I also really dug the main story of this movie. The idea of a black writer being criticized for his work not being "black enough" is both very funny and somewhat real. When you have a concept like that, it is ripe for a satire, and American Fiction completely capitalizes on that chance. I would say that this will compete with Oppenheimer for Best Adapted Screenplay. It is written incredibly well.


I also think the film can be very creative at times. There's a specific scene where Wright's character is writing his "black book" and the characters come to life. It's a great way to visualize a person creating a story while also being really, really funny. Dramedies, while sometimes great, do not always allow for the most creative scenery, but American Fiction breaks that mold and brings in some unique, fun ways to portray its story.


The Sour


There are a few problems I have with this film.


The major one is the ending. I simply was not a fan of the way this film wrapped up. In the last fifteen minutes, the movie becomes very meta. There are almost multiple endings in the way that it's done, but then it makes fun of itself for basically not having a satisfying ending. I thought that that was incredibly stupid. It almost felt a bit like She-Hulk, where meta humor makes fun of bad writing to cover up the fact that there is actually bad writing. That isn't the way to do it. Find a good ending for your movie instead of just making fun of your movie for having a bad ending. A lot of the plot lines are left without resolution, which I just found to be incredibly, incredibly disappointing, and it made me like the movie a lot less.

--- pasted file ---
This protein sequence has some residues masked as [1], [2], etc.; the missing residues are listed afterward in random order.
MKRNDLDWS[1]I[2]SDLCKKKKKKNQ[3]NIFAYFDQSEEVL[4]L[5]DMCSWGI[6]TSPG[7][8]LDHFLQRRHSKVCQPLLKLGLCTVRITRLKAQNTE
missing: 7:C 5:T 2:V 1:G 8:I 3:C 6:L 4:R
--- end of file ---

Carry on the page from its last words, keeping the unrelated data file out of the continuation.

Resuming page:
The other thing is the family drama. I'm more mixed on this. American Fiction tries to be two things: a satire about race in regards to entertainment and media and a sad family drama. The satirical side works, and the family drama side is more mixed. These two stories, however, are not interconnected. It feels like American Fiction just decided to be two different movies. The only thing that connects them is the main character. Monk Ellison's arc and flaws develop through both sides of the story, but besides that, the two are almost completely separate.